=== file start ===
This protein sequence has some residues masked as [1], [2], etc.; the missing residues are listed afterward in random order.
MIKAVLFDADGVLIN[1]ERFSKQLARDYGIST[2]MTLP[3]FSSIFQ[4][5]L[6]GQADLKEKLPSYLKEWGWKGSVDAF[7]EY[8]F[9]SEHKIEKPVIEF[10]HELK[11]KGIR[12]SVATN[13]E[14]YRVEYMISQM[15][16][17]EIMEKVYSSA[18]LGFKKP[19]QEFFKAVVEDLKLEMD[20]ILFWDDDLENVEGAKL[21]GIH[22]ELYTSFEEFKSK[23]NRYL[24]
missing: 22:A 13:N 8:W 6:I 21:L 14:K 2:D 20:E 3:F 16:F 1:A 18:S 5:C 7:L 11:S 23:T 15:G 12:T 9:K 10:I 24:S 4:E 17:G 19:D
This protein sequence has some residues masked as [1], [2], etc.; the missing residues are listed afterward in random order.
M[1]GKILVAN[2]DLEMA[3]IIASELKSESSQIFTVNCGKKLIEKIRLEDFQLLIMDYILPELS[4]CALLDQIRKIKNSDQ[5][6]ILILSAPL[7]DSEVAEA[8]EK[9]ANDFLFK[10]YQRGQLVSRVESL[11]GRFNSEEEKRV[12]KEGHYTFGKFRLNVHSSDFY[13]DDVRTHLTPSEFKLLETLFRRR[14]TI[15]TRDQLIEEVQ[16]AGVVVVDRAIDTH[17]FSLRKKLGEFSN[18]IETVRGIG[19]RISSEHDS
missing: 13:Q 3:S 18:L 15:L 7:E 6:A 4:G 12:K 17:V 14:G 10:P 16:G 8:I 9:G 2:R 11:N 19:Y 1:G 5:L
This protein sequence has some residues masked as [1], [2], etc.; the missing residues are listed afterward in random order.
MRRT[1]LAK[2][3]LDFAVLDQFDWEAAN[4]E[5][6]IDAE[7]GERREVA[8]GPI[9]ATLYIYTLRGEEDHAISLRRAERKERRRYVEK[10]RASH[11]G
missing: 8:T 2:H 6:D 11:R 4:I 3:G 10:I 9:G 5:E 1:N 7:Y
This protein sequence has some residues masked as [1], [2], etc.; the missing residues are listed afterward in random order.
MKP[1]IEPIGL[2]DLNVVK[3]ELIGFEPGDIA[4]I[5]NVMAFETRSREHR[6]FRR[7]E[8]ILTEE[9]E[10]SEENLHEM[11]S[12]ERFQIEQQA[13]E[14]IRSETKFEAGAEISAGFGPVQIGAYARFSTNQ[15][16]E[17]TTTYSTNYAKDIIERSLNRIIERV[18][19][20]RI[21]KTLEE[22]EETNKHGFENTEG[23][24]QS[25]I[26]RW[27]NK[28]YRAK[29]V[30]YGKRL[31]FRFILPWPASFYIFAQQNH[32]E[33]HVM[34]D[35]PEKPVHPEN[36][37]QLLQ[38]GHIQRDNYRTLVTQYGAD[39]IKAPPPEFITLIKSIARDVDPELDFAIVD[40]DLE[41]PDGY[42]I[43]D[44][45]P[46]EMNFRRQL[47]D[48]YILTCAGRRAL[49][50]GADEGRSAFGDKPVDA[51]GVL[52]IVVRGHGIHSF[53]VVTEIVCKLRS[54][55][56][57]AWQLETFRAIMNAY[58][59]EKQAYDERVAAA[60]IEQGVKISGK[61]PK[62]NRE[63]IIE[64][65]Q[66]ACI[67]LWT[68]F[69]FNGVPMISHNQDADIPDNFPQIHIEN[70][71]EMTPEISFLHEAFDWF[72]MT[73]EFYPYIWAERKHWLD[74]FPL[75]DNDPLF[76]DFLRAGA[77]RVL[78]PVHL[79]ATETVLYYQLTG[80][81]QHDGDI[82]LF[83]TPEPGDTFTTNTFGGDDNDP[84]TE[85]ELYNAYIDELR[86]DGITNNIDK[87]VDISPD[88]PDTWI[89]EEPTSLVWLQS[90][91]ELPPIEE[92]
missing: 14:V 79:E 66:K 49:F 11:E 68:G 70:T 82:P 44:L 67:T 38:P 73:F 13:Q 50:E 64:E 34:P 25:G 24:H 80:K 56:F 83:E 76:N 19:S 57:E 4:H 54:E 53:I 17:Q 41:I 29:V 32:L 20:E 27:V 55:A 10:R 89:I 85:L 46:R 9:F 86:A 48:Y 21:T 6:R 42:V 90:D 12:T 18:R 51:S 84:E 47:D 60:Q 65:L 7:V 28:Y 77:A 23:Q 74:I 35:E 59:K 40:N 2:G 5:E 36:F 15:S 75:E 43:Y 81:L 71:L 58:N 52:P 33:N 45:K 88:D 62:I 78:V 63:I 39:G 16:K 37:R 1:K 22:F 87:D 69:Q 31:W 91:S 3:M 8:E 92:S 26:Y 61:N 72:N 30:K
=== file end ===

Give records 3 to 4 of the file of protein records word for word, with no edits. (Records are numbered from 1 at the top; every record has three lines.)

This protein sequence has some residues masked as [1], [2], etc.; the missing residues are listed afterward in random order.
MRRT[1]LAK[2][3]LDFAVLDQFDWEAAN[4]E[5][6]IDAE[7]GERREVA[8]GPI[9]ATLYIYTLRGEEDHAISLRRAERKERRRYVEK[10]RASH[11]G
missing: 8:T 2:H 6:D 11:R 4:I 3:G 10:I 9:G 5:E 1:N 7:Y
This protein sequence has some residues masked as [1], [2], etc.; the missing residues are listed afterward in random order.
MKP[1]IEPIGL[2]DLNVVK[3]ELIGFEPGDIA[4]I[5]NVMAFETRSREHR[6]FRR[7]E[8]ILTEE[9]E[10]SEENLHEM[11]S[12]ERFQIEQQA[13]E[14]IRSETKFEAGAEISAGFGPVQIGAYARFSTNQ[15][16]E[17]TTTYSTNYAKDIIERSLNRIIERV[18][19][20]RI[21]KTLEE[22]EETNKHGFENTEG[23][24]QS[25]I[26]RW[27]NK[28]YRAK[29]V[30]YGKRL[31]FRFILPWPASFYIFAQQNH[32]E[33]HVM[34]D[35]PEKPVHPEN[36][37]QLLQ[38]GHIQRDNYRTLVTQYGAD[39]IKAPPPEFITLIKSIARDVDPELDFAIVD[40]DLE[41]PDGY[42]I[43]D[44][45]P[46]EMNFRRQL[47]D[48]YILTCAGRRAL[49][50]GADEGRSAFGDKPVDA[51]GVL[52]IVVRGHGIHSF[53]VVTEIVCKLRS[54][55][56][57]AWQLETFRAIMNAY[58][59]EKQAYDERVAAA[60]IEQGVKISGK[61]PK[62]NRE[63]IIE[64][65]Q[66]ACI[67]LWT[68]F[69]FNGVPMISHNQDADIPDNFPQIHIEN[70][71]EMTPEISFLHEAFDWF[72]MT[73]EFYPYIWAERKHWLD[74]FPL[75]DNDPLF[76]DFLRAGA[77]RVL[78]PVHL[79]ATETVLYYQLTG[80][81]QHDGDI[82]LF[83]TPEPGDTFTTNTFGGDDNDP[84]TE[85]ELYNAYIDELR[86]DGITNNIDK[87]VDISPD[88]PDTWI[89]EEPTSLVWLQS[90][91]ELPPIEE[92]
missing: 14:V 79:E 66:K 49:F 11:E 68:G 70:T 82:P 44:L 67:T 38:P 73:F 13:Q 50:E 64:E 34:P 25:G 24:H 80:K 56:F 83:E 76:N 19:S 57:E 4:H 54:E 53:I 17:Q 41:I 29:V 32:L 20:E 27:V 55:A 10:R 89:I 85:L 46:R 9:F 86:A 48:Y 21:T 6:R 42:V 90:D 12:T 18:R 51:S 84:E 47:D 60:Q 65:L 7:V 28:Y 77:A 23:Q 74:I 35:E 59:K 40:N 2:G 5:E 36:F 15:S 75:E 43:Y 81:L 71:L 58:N 52:P 33:N 45:K 88:D 62:I 78:V 63:I 39:G 16:K 37:R 1:K 22:F 87:D 69:Q 31:W 91:S 3:M 8:E 92:S 26:Y 61:N 72:N 30:K